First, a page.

Environmental Toxicology and Pharmacology 08/2014; 38(2):542-553. · 1.86 Impact Factor
  • Source
    [Show abstract] [Hide abstract]
    ABSTRACT: Introduction: Angiotensin II (ANG II) has been associated with vascular proliferation in tumor and non-tumor models through its receptors AT1 and AT2. Our objective was to determine AT1 and AT2 receptor expression in operable breast cancer and its association with tumor grade, vascular density, and cellular proliferation. Methods: Seventy-seven surgically malignant breast tumors with no distant metastasis were included and 7 benign lesions were used as controls. AT1 and AT2 receptor expression was determined by RT-PCR and immunohistochemistry (IHC) in 68 out of the 77 malignant lesions and in the 7 benign lesions. Results: AT1 and AT2 receptor expression was detected in 35.3% and 25% of cases, both by RT-PCR and IHC. Tumors that expressed AT1 receptor showed an increase in T3 stage (92.3% vs 7.7% p<0.001), mitotic index (4 ± 1 vs. 2 ± 1, p= 0.05), vascular density (15  3 vs. 8  5, p = 0.05) and cellular proliferation (85  18 vs. 55  10, p = 0.01) versus AT1-negative lesions. No differences between clinical-pathologic variables and AT2 expression were found. Conclusions: AT1 receptor expression was associated with enhanced angiogenesis and cellular proliferation rate, but no relationship with AT2 receptor was found. ANGII and its peptides may have a role in the development and pathophysiology of breast cancer and could be valuable in the development of targeted therapies. Keywords: ATI, ATII, Angiotensin II, Breast Cancer, Angiogenesis, AT1 blockers.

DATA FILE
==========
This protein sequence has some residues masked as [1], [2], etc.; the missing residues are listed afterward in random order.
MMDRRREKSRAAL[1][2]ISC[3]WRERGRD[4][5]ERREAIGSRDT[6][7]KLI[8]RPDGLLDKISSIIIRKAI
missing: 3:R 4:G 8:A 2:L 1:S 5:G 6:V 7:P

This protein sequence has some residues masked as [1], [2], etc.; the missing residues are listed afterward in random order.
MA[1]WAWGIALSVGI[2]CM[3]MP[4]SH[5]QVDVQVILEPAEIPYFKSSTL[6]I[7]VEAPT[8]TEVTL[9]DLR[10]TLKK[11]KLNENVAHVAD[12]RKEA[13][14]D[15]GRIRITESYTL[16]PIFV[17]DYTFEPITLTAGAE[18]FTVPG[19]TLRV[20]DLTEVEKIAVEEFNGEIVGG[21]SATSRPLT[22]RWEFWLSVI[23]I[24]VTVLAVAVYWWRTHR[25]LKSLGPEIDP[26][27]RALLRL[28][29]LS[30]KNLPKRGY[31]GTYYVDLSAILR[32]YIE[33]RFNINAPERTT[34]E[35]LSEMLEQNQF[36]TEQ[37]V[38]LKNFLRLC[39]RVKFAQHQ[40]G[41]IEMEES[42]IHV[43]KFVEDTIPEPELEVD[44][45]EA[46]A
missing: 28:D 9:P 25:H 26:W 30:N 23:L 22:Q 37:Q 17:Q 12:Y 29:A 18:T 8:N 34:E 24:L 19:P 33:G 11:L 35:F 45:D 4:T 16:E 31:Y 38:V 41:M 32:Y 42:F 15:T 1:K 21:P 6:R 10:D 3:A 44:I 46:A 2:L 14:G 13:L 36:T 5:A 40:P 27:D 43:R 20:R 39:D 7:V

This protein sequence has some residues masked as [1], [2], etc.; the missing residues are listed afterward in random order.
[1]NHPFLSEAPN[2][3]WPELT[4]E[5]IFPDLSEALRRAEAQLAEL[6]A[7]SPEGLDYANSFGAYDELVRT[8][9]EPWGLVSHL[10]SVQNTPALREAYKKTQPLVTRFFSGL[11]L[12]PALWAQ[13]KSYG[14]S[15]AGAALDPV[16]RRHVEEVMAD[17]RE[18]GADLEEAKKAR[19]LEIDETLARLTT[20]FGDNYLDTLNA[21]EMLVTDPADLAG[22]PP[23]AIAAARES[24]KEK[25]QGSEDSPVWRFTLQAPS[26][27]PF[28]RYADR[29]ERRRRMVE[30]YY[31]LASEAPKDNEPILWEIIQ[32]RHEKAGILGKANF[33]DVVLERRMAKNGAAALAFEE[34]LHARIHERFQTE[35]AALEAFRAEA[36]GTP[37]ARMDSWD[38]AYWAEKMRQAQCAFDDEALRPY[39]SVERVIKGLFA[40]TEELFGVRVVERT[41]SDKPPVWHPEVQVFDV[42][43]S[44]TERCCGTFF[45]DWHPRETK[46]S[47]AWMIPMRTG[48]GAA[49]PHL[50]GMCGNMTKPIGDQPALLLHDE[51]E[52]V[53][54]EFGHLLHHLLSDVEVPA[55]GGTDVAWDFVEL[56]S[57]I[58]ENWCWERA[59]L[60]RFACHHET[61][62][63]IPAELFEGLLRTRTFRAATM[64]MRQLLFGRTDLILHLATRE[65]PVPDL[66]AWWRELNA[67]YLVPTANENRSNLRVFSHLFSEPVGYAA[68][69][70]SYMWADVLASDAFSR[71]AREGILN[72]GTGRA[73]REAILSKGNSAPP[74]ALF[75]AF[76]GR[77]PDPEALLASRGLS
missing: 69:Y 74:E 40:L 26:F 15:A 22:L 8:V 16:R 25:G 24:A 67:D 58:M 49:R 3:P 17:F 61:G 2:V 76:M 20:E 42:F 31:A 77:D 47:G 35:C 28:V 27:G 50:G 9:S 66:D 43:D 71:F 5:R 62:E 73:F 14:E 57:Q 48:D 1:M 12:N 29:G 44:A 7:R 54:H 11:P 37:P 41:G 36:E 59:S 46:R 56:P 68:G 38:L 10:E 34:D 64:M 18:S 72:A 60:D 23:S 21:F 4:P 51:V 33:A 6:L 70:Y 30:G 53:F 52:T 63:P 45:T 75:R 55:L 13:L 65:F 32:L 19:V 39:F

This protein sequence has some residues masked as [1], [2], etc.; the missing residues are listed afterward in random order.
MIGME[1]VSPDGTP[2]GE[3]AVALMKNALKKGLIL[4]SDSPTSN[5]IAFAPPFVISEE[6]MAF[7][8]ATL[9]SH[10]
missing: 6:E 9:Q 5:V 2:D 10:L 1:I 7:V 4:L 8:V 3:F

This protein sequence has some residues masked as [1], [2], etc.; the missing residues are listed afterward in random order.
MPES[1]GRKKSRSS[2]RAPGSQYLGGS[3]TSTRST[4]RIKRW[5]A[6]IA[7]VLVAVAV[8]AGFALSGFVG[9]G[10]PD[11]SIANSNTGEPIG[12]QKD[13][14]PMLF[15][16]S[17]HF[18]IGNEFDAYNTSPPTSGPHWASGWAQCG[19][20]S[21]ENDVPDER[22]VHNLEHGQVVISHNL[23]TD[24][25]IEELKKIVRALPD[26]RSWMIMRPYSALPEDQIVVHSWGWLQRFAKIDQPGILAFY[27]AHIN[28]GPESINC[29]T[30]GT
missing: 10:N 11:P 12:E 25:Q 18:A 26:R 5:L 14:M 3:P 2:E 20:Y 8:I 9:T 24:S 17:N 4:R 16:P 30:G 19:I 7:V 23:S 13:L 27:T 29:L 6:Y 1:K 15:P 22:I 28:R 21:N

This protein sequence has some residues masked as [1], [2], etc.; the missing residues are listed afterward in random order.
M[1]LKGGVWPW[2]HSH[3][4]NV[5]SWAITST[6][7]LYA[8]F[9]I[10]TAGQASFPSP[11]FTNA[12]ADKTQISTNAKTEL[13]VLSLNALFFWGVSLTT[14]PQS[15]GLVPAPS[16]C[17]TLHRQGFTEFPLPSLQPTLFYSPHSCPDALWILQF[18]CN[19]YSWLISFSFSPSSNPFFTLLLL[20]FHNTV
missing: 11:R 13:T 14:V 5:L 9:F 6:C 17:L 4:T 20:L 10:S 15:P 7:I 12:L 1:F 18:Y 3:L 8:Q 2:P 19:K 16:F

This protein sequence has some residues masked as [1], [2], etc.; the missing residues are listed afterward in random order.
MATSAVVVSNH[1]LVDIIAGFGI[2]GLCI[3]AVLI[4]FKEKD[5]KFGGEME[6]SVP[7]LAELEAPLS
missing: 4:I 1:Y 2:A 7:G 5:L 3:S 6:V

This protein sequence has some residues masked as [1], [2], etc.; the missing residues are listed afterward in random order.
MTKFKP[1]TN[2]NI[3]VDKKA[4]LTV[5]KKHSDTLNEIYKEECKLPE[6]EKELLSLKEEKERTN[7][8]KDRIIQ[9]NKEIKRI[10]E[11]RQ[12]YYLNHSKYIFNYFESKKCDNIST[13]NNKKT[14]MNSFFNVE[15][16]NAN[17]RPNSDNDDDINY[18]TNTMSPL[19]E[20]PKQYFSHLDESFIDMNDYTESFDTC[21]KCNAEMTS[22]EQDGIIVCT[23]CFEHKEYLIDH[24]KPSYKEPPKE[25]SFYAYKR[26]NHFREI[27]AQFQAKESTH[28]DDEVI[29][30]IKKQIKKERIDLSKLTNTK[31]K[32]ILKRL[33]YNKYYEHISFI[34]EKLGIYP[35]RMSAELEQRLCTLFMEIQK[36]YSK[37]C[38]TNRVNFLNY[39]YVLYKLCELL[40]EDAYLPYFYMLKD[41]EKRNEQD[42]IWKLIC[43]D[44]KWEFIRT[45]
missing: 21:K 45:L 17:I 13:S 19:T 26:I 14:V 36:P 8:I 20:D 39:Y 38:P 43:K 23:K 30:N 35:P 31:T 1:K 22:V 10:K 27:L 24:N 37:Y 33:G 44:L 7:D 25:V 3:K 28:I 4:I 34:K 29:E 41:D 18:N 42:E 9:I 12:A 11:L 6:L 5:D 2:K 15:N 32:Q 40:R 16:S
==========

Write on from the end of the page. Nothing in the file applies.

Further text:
Tumor Biology 02/2015; · 2.84 Impact Factor
  • [Show abstract] [Hide abstract]
    ABSTRACT: Objective To explore the methods for preparing transfer factor specific to Staphylococcus aureus (SA-STF) in vitro.Methods Under the optimum conditions, the spleen cells of rabbits were immunized with SA in vitro to prepare SA-STF, and the immune activities were identified with phagocytosis & sterilization, skin delayed-type hypersensitivity and immune protection tests.ResultsThe concentration of polypeptide was 2.26±0.27 mg/ml and ribose was 0.684±0.094 mg/ml. The phagocytosis and sterilization rates of the STF group was (70.9±12.4)% and (62.1±12.2)% respectively, and comparing with the normal transfer factor (NTF) group, there were no significant differences (P = 0.074 and P = 0.069 respectively). The skin was inflamed and marked nodules formed at the injection site in the mice of the STF group rather than the NTF and control groups. The survival rate of the STF-1 group was significantly higher than those of the STF-2 (P = 0.024) and NTF groups (P = 0.016).ConclusionSA-STF was prepared and characterized successfully in vitro, and it probably is a candidate biological for therapy or adjuvant therapy for disease of Staphylococcus aureus.This article is protected by copyright. All rights reserved
    Biotechnology and Applied Biochemistry 05/2014; · 1.35 Impact Factor